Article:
Is it better to switch to C for my simple memory allocator?

I am writing a simple memory allocator in Rust, and am having difficulties with lifetimes and aliasing. Specifically, at various points, I need to:

  • reclaim the storage held by internal data structures, casting it into raw memory that can be later overwritten at will.
  • have data with lifetimes that are unknown and unknowable (from the allocator's perspective) – the host application controls them.
  • use raw pointers everywhere, since &mut pointers are not allowed to alias.
  • use unsafe code everywhere, due to the above.

Is it time to give up on Rust? Or is there a way to make writing such code easier?

Isn't this a usecase? For unsafe Rust? IMHO unsafe rust is still more programmer friendly than plain ole c.

Memory-safety, which you can't use, is not the only feature of Rust.

Do you find use for efficient iterators, generics, closures, smarter enums?

It sounds like you need to use mem::forget when you pass the pointer into the C code, and use Box::from_raw when it comes back from the C code.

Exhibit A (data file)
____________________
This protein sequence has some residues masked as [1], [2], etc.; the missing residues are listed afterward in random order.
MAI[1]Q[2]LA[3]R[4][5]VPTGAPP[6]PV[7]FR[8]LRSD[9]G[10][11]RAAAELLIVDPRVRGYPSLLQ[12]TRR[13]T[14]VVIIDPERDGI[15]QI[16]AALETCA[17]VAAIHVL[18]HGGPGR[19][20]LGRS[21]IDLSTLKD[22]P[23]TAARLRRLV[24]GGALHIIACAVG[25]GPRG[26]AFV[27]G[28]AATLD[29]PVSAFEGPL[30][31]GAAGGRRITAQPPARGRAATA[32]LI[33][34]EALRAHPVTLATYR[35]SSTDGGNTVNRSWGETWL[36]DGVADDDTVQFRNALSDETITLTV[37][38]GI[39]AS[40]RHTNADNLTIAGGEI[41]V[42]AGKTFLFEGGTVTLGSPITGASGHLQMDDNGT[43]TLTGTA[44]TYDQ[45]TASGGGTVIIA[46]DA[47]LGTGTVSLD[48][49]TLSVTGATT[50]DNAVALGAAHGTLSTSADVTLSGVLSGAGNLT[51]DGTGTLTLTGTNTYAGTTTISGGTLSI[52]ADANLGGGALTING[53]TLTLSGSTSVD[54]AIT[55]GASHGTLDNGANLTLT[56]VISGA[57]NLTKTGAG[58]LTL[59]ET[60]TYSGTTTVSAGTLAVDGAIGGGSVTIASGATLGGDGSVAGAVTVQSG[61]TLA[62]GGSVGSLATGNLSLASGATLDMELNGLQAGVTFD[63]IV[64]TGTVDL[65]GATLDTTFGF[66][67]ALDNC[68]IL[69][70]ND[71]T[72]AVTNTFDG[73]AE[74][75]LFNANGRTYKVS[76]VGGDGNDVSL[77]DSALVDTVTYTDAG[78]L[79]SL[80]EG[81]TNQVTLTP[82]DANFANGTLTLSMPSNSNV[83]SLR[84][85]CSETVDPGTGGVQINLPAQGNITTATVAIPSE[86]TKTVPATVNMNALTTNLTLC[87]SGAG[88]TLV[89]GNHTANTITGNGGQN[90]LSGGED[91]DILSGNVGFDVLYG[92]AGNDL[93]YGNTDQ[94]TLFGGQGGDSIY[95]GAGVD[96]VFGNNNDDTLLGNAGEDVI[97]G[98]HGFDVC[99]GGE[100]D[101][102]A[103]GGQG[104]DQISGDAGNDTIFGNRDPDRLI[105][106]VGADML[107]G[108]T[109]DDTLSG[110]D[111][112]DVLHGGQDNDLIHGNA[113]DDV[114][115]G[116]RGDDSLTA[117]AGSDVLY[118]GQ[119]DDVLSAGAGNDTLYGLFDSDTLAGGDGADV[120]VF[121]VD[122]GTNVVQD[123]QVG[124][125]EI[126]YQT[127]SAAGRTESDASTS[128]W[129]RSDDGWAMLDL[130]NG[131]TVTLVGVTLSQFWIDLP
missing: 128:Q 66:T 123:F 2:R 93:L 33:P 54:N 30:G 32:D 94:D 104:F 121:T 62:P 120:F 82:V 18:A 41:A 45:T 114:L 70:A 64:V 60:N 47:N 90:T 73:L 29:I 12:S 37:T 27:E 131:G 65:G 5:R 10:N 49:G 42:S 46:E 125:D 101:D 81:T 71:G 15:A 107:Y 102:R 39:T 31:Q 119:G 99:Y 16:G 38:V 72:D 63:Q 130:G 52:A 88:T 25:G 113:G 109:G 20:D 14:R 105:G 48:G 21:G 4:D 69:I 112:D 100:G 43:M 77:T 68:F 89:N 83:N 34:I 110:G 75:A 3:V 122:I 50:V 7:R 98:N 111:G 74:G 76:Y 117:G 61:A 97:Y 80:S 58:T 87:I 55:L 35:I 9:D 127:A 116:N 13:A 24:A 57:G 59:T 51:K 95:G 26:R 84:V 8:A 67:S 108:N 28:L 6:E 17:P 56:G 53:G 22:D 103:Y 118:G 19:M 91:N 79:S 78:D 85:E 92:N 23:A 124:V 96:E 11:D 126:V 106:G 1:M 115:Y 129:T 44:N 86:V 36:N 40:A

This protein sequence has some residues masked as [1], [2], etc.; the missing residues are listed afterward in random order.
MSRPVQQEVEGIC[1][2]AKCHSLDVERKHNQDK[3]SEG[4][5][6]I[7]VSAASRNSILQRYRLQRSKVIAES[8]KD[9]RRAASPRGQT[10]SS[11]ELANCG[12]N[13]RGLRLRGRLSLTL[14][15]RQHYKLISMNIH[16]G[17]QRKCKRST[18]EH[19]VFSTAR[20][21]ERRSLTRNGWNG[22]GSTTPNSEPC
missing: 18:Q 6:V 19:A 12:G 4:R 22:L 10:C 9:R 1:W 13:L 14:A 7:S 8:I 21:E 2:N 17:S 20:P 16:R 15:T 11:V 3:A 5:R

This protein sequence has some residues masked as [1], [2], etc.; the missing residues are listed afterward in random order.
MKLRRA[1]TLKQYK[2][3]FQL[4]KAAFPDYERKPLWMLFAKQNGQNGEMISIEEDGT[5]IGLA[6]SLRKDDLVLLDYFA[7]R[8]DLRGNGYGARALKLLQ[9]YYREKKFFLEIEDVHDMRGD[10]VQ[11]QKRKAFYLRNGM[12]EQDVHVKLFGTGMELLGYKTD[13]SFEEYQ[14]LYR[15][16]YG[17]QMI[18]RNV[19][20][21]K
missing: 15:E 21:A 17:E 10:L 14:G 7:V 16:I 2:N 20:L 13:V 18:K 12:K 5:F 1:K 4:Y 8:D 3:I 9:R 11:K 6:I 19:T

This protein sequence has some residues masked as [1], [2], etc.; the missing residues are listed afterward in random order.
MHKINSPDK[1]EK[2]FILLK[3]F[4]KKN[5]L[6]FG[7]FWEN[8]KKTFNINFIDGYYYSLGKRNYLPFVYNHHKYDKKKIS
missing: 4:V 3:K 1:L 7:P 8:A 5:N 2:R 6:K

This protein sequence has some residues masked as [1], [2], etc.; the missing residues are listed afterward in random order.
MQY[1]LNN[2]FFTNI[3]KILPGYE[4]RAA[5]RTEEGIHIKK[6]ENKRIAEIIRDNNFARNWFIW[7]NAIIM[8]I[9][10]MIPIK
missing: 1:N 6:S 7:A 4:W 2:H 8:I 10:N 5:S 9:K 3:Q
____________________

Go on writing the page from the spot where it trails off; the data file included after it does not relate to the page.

In that way your rust code would just be operating on normal rust objects and you only have the trickery around the C interface.

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Or possibly Box::into_raw when you need to pass the pointer to the C code would be fine...not sure exactly what you are trying to do.

When I am coalescing free chunks, I need to make memory that was occupied by a struct part of a larger chunk, which means that it could later be overwritten by anything – including something that is not a valid value for the primitive types that the struct contained. As I understand it this is undefined behavior.

The only language where this might be UB is C/C++. It is definitely not UB in Rust.

I don't think there is any major advantage for writing an allocator in C vs. Rust, but if you are already in a Rust codebase, use it!